OCTOBER 2014 saw the devastating news that nearly 1000 jobs will be lost when the JTI Gallagher tobacco factory in Ballymena closes. This will come as a real hammer blow to the Co. Antrim town. The factory is a major employer and it’s believed that it contributes £60m in wages to the local economy.
Neither does it help the overall unemployment level in Northern Ireland which (according to the most recent figures available http://www.bbc.co.uk
Thus, Northern Ireland still remains one of the UKs main economic blackspots. Also – and in some respects more worrying – the unemployment rate for 18 to 24-year-olds is at a staggering 23.5%. This is well above the UK’s average rate of 19.3%.
With nearly one-in-four youngsters out of work and with little prospect of well-paid jobs, young people across the nation are in a dire situation. Many believe that if things don’t improve rapidly, the country faces the prospect of having a lost generation.
(Added to the mix is the probable loss of around 6,000 public sector jobs – Tory cuts approved and administered by both the Democratic Unionist Party and Sinn Féin!)
As well as being absolutely devastating news for the ordinary workers of Gallaghers, the closure of the plant also illustrates both the madness of globalism and the toothless nature of Ulster’s 108 local politicians (known as Members of the Legislative Assembly – MLAs) and its parliament at Stormont.
One of the main features of globalism is that governments bend over backwards to attract multi-national corporations to a particular area.
In a classic example of the tail wagging the dog, governments surrender their sovereign powers to attract big business. These governments also seem happy to tear down borders the sole benefit of big business. Yet they have no loyalty to people or nations.
Globalism also allows for the free movement of capital and labour’ between various states.
This means that any industry can ‘up sticks’ and chase – and exploit – the lowest wages anywhere in the world. At the same time some nations see massive influxs of foreign (at the moment mainly Eastern European) workers, who understandably want to improve their lives but the result of their movement places enormous strains upon local services.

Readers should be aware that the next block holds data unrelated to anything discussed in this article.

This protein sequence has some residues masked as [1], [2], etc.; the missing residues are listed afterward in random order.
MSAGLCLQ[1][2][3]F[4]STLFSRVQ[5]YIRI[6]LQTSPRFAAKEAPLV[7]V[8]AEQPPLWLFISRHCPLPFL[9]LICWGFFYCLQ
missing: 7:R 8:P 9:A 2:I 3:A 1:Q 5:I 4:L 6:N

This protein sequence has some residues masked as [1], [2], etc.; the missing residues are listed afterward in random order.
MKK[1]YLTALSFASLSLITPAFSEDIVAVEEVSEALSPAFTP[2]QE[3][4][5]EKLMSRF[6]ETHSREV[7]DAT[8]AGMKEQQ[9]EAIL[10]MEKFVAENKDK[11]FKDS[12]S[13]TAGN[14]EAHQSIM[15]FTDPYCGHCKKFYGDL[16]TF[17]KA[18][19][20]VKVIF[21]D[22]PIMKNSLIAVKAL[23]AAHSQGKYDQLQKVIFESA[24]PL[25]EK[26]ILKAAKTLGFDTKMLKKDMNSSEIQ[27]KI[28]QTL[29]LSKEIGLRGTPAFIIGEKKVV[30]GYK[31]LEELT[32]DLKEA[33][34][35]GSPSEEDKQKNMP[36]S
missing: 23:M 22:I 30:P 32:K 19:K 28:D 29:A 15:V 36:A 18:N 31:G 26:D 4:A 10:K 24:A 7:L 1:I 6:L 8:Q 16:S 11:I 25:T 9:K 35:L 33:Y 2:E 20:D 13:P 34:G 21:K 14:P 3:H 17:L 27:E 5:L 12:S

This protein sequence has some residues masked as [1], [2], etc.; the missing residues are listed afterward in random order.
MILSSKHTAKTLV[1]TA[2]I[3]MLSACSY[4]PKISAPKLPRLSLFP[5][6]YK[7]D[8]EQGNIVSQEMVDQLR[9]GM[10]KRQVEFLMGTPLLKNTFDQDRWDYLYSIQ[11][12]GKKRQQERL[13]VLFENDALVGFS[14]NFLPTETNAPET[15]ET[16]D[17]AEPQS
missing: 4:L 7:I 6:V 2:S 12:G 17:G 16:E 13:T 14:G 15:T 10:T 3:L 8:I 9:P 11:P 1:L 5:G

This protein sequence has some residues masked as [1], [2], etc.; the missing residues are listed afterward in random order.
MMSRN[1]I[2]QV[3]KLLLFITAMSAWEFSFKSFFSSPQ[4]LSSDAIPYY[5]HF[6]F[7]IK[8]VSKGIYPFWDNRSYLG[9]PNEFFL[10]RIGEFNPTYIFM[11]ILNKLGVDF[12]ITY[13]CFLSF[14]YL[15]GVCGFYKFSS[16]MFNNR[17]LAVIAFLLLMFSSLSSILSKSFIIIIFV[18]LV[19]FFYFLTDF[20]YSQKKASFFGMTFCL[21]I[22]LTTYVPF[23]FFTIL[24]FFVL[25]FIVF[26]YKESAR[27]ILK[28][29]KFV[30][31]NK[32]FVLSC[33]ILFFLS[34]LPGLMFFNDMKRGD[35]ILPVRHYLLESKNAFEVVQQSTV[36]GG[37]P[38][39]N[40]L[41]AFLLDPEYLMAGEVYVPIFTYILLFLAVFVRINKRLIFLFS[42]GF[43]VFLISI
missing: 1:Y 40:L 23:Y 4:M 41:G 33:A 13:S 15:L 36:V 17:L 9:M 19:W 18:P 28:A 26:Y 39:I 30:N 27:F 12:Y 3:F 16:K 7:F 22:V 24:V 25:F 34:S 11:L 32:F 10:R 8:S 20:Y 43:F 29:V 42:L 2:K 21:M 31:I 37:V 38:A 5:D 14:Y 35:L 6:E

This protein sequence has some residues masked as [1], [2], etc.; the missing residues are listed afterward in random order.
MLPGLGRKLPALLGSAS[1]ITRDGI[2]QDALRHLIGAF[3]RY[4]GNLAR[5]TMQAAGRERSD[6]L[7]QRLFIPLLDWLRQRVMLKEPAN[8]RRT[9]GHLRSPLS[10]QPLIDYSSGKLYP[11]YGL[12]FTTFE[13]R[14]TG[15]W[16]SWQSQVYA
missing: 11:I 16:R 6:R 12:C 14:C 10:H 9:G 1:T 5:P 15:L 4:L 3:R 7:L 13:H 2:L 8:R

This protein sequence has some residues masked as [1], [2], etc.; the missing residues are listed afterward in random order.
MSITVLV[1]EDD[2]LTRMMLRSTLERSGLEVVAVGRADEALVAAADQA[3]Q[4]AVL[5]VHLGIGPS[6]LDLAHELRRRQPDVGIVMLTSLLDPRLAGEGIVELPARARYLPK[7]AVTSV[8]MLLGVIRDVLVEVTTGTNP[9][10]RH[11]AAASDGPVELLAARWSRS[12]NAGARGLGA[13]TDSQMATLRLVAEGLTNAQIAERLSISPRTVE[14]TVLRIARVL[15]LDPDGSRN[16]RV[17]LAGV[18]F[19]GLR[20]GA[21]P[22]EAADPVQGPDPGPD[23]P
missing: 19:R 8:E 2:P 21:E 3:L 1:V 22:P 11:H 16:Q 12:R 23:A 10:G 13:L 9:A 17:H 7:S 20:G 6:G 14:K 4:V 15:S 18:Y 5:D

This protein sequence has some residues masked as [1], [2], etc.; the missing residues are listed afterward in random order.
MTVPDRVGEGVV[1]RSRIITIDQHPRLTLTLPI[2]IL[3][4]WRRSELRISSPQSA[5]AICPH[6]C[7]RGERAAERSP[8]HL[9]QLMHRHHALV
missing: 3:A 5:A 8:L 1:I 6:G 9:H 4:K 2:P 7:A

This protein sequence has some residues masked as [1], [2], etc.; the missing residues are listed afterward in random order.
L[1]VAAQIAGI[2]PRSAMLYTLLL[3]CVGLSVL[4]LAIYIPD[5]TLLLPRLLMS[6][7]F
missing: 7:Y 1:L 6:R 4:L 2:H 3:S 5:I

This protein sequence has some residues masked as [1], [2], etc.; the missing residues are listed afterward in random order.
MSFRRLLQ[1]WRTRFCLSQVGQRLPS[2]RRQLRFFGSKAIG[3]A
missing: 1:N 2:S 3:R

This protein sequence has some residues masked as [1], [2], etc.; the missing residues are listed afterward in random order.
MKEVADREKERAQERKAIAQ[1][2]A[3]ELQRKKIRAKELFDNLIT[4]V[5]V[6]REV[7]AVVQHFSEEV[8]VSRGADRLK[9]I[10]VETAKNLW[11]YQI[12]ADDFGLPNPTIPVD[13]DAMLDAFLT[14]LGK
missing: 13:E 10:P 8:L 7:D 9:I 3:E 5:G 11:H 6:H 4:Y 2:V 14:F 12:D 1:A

The madness of Globalism also sees various countries offering vast multi-national corporations all sorts of tax breaks and help with infrastructure projects. Some ‘lucky’ areas are then bulldozed and transformed beyond recognition without any real say from locals. All this to help the richest 1% to maintain their status!
In comparison, a few breadcrumbs are thrown at small shop owners, local businesses and the self-employed. Meanwhile governments institute a draconian policy of austerity that favours globalised elites at the expense of the people. Talk about a double whammy!
The job losses in Ballymena also illustrates that Ulster’s local parliament (at Stormont) is nothing more than a neo-colonial talking shop. As our above artwork notes, any government that really cares for its people would nationalise any large concern that got into economic difficulties. This would both preserve jobs and keep money flowing in the local area.
“To ensure real prosperity we need a system that benefits people – as opposed to one that robs them blind. Thus we need a system of Monetary Reform whereby publicly-created, debt-free money is the norm as distinct from privately-created, debt-based money.”
The trouble with being wholly under Westminster’s thumb is that all of the Old Gang parties seem unable to stop multinationals close down factories in England, Scotland Ulster and Wales, throwing ordinary workers on the scrapheap. However, should we be surprised? Westminster seems to worship the Banksters. And where money is king, individuals, families, communities and the environment come a very distant second.
Let’s leave the last word to our artwork:
“As soon as the news broke, Stormont should have immediately nationalised Gallagher’s. This would keep the factory open and secure jobs. After all, what’s the point of having skilled tradesmen and workers rotting on the dole?
Nationalisation will also stabilise the immediate Ballymena area. It would stop this part of Co. Antrim from becoming yet another economic blackspot.
Once the situation had settled, Gallagher’s could have been handed back to the workforce and run as a cooperative. Ultimately, this would mean that Ulster workers would own – and Ulster owners would work!”
• Look out for issue 1 of Ulster Voice – the voice of the National Liberal Party in Ulster. It will promote a position that is neither left nor right, neither capitalist nor socialist and neither unionist nor republican.